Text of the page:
White American Song Explanation

Topics: United States, The Star-Spangled Banner, U.S. state Pages: 1 (336 words) Published: December 26, 2012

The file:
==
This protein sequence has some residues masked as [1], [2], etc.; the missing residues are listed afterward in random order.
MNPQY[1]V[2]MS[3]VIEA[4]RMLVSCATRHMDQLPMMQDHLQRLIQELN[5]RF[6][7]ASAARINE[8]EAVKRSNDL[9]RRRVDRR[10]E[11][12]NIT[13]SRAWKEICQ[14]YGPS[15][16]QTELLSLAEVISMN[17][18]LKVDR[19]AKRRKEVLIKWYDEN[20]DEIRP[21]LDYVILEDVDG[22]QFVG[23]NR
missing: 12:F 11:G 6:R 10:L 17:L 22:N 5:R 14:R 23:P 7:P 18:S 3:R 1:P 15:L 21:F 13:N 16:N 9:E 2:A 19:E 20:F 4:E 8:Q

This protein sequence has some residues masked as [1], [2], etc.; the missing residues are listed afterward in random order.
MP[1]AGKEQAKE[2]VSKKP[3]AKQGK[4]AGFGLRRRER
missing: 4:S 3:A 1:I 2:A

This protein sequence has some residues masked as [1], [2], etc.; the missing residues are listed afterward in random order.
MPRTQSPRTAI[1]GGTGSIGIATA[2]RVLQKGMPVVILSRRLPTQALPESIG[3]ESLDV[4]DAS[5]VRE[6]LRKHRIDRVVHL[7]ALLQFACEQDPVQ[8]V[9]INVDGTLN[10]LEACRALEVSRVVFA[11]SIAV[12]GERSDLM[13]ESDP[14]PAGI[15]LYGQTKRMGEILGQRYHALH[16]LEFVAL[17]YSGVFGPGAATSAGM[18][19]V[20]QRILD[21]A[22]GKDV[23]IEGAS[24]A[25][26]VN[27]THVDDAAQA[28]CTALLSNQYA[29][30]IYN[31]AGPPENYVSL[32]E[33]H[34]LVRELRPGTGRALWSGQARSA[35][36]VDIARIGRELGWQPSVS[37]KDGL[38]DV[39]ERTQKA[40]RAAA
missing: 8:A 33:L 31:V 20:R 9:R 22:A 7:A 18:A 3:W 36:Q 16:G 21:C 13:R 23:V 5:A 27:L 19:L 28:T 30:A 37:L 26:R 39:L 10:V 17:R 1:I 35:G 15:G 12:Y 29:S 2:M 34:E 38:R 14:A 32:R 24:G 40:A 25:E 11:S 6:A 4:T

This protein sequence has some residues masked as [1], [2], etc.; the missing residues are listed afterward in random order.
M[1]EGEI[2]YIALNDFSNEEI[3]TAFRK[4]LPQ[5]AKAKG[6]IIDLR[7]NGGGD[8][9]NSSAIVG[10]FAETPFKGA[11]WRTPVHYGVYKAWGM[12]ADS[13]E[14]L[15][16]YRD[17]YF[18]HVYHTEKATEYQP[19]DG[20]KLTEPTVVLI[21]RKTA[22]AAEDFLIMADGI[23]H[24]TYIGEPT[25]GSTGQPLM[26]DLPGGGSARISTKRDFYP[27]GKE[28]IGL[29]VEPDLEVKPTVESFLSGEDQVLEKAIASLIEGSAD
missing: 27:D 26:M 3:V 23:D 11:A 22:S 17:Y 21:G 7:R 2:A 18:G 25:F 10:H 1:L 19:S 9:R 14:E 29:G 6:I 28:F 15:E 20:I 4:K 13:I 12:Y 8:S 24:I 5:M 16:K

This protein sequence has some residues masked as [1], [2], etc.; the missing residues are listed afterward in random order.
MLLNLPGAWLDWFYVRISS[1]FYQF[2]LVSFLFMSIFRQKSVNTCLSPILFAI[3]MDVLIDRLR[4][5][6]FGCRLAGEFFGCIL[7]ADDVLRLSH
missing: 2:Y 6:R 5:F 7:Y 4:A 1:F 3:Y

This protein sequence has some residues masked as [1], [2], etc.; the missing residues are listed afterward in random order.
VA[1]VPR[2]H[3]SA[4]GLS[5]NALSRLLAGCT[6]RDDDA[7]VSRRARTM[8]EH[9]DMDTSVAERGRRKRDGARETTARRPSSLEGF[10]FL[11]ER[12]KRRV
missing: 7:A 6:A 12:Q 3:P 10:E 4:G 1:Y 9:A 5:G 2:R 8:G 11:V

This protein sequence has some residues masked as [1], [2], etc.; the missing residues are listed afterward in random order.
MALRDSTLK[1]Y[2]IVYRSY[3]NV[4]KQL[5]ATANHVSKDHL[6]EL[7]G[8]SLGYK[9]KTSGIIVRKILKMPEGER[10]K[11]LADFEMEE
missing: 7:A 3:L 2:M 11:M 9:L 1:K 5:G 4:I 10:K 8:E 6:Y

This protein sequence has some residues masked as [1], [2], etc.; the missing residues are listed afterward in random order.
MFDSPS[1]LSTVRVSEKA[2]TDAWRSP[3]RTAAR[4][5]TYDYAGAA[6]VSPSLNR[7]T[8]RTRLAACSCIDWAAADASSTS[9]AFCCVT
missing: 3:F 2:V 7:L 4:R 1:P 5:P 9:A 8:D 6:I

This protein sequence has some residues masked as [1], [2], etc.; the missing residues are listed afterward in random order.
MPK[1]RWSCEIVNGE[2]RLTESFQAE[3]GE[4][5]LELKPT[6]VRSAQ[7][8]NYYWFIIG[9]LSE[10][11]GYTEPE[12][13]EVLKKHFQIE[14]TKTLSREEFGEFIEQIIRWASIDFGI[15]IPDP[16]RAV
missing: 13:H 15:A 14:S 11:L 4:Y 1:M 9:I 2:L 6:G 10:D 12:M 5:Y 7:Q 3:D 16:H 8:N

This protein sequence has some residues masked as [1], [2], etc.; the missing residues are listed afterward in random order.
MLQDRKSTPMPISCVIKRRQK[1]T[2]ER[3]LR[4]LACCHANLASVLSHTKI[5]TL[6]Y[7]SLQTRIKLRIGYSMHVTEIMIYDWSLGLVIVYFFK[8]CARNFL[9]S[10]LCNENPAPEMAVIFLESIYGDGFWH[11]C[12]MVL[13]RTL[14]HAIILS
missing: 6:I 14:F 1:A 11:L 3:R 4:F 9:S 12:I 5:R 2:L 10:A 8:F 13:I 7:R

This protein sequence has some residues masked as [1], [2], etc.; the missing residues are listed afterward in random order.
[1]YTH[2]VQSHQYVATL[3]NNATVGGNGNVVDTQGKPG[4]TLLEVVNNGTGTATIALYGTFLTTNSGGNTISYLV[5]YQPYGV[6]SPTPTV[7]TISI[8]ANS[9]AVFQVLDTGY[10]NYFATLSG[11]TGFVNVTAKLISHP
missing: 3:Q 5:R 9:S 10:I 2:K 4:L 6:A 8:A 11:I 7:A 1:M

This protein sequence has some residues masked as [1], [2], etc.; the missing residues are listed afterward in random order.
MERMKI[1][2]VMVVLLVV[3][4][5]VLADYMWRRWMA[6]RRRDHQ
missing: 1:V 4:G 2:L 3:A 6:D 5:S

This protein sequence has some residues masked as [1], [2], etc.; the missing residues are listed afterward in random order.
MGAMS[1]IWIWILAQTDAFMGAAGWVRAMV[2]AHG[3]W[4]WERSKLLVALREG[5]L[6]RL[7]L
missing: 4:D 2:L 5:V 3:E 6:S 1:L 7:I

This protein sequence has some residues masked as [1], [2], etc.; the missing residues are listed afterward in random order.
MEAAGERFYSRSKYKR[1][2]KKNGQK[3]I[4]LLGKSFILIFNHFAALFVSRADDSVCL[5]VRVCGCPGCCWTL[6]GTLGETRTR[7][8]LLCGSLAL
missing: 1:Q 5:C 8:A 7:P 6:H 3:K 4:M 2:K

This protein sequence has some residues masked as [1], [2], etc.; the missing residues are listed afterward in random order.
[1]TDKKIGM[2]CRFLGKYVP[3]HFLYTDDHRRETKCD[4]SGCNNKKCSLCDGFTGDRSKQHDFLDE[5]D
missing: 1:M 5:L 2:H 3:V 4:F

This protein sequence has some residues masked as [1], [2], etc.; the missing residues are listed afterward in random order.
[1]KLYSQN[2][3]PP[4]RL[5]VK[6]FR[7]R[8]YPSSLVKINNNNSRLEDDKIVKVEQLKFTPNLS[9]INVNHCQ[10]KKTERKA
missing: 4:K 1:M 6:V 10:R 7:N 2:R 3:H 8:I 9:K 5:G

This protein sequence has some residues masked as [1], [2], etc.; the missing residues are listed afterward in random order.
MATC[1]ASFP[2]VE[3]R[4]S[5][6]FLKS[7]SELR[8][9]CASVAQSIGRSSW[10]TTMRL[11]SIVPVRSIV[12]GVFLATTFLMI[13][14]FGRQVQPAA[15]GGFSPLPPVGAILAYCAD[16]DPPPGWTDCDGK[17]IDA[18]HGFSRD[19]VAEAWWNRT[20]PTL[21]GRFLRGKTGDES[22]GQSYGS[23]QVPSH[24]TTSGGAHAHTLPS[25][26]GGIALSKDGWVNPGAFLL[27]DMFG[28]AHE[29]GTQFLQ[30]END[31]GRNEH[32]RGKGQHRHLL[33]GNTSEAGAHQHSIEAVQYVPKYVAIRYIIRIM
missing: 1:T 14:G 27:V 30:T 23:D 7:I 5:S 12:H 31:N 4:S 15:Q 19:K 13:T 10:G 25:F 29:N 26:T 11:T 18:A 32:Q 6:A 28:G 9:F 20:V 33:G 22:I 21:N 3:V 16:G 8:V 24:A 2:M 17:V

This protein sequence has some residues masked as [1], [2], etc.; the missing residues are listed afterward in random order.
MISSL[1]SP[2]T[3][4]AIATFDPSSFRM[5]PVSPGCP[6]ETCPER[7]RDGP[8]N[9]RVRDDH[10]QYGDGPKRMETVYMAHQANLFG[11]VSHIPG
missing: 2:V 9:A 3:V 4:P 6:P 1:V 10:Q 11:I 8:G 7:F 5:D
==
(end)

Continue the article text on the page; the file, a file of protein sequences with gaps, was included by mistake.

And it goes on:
White America is a song in which Eminem creates many contradictions to show inconsistencies in the American social structure. These contradictions are important because they reveal a critical flaw in the American society that disillusions both immigrants and natives into thinking America is a leveled playing field for capitalistic ventures. In his introduction, Eminem makes a contradictory comparison that later becomes apparent in the second part of the verse, describing America as "the stripes and the stars for the rights men have died for to protect/ The women and men who have broke their necks for the freedom of speech the United States government has sworn to uphold". The first line is written closely in anapestic pentameter, meaning two unstressed syllables followed by a stressed syllable in a 5 foot line (Annis, par. 8-11), with stress put on "stripes" and "stars" which creates an image of patriotism. Whizzing sounds can be heard in the background of the song, reminiscent of the "rocket’s red glare" in the national anthem or the sound of the Blue Angels F-16s fighter jets, a military symbol of America. The next three stressed words "rights", "died", and "protect" reminds Americans of the sacrifices the country had to make to receive such rights as "the freedom of speech the United States government has sworn to uphold"; to appreciate these rights since they are here due to the sacrifices of many "women and men". Eminem addresses the dominant narrative in the United States that all Americans possess these natural rights - notice that the government’s job is to "protect" ‘and "uphold" these rights meaning they were pre-existent and not "given", which would mean that they were nonexistent before. So being an American automatically means equitable treatment as other Americans. Eminem uses this fact to begin to show the "hypocrisy of democrac" or what Lisa Lowe calls the "existence of exclusions…by the promise of inclusion" (529). "Or so it’s told…" Eminem...
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